Strauss added that Evangelicals would also critique Catholics for embracing beliefs about Mary which from their perspective go beyond Scripture — such as the immaculate conception (that Mary was born without sin) and the bodily assumption (that Mary went directly to heaven).
In the midst of continuing division, Catholics and Evangelicals can look to the description of the wedding supper of the Lamb in Revelation 19:9, when full communion of the saints will be realized, Strauss added. “The heart of that experience will be fixing our eyes on Jesus Christ, the author and perfector of our faith, but a related dynamic will be the sense of fellowship and communion with fellow Christ believers and followers, regardless of tradition, be it Catholic, Evangelical or otherwise.”
Ramsay spoke about canonized saints as examples of love and holiness. “These are men and women that the church has identified as someone who is in heaven. There is a long process to go through, they examine their life, writings and ministry, and we also go through prayer as well, and we need to have some miracles that can be attributed to the prayers of these saints.”
Ramsay told stories of saints who have inspired him in his own life, including St. Maximilian Kolbe, a Polish priest sent to Auschwitz by the Nazis, who took the place of a man condemned to death by starvation; and St. Therese of Lisieux, whose “little way” expresses deep love for Jesus in every action, no matter how small or ordinary.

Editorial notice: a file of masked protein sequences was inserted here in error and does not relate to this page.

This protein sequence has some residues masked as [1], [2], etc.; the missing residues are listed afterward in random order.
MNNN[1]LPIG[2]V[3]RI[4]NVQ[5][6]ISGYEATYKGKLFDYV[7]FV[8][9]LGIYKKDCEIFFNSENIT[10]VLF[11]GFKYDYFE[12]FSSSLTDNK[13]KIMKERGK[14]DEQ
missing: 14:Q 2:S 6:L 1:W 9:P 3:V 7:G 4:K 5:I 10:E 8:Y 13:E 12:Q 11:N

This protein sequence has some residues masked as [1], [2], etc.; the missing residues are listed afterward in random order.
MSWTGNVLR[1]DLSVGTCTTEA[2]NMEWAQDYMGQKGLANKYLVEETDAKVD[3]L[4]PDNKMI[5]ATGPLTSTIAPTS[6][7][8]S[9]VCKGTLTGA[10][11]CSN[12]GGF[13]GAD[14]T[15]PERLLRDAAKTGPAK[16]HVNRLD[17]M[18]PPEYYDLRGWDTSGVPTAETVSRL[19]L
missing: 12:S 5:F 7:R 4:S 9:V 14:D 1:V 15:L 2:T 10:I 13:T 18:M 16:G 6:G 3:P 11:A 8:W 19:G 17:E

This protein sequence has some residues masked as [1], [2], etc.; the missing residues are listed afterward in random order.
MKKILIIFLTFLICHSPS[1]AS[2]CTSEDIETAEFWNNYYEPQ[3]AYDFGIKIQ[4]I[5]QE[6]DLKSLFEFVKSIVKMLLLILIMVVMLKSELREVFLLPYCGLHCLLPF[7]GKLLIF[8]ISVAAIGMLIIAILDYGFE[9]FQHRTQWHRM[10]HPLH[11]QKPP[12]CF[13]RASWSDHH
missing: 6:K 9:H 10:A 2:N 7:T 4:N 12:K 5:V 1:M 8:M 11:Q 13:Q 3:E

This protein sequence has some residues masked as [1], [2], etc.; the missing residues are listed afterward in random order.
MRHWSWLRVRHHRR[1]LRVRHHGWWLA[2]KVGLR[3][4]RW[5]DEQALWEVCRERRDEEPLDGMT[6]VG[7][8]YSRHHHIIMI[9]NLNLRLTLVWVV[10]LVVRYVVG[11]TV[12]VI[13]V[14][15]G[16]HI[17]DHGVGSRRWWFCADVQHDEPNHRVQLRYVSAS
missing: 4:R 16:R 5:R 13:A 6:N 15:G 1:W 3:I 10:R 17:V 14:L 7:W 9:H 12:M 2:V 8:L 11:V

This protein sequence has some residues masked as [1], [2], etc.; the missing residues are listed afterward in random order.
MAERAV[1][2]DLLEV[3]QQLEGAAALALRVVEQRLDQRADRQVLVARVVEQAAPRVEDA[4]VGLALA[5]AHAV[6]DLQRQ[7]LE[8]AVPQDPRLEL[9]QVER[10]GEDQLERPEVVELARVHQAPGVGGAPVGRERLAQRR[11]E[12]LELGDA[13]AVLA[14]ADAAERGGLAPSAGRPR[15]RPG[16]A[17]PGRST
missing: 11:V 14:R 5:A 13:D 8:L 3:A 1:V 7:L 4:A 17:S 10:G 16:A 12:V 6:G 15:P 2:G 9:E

He explored the biblical roots of the Catholic understanding of the communion of saints, including “love is stronger than death” from the Song of Songs, and Paul’s teaching about the Body of Christ in 1 Corinthians 12. “All those in Christ, living and dead, make up this one body, united in a love that is stronger than death. . . . It is all centred on Jesus, who draws us together, who makes us one, who keeps us one,” said Ramsay.
He also clarified the use of the word prayer, which for Evangelical Christians is reserved for God alone. He pointed to an older English use of the words “I pray you will” as a request to another human being, not only an address to God. This would be the Catholic understanding of praying to saints, asking them “to pray for us, and to pray with us,” he said.
“If we are in fact one body, if this communion is real and there is love that is stronger than death, then why not pray with St. Anthony? Why not ask him to pray for us, the same as I would a person on earth? It is that conviction too that death is not the end of life, and we would say it is not the end of love for people on earth. If anything, we would say heaven ought to be a place of greater love than it is here, and not less.”
During the event, Evangelical-Roman Catholic Dialogue co-chair Nicholas Jesson, ecumenical officer for the Roman Catholic Diocese of Saskatoon, presented discussion questions for Catholic and Evangelical participants to tackle at their tables, including a reflection on Hebrews 12:1, “Therefore, since we are surrounded by such a great cloud of witnesses. . . .” as well as discussion about the Hail Mary.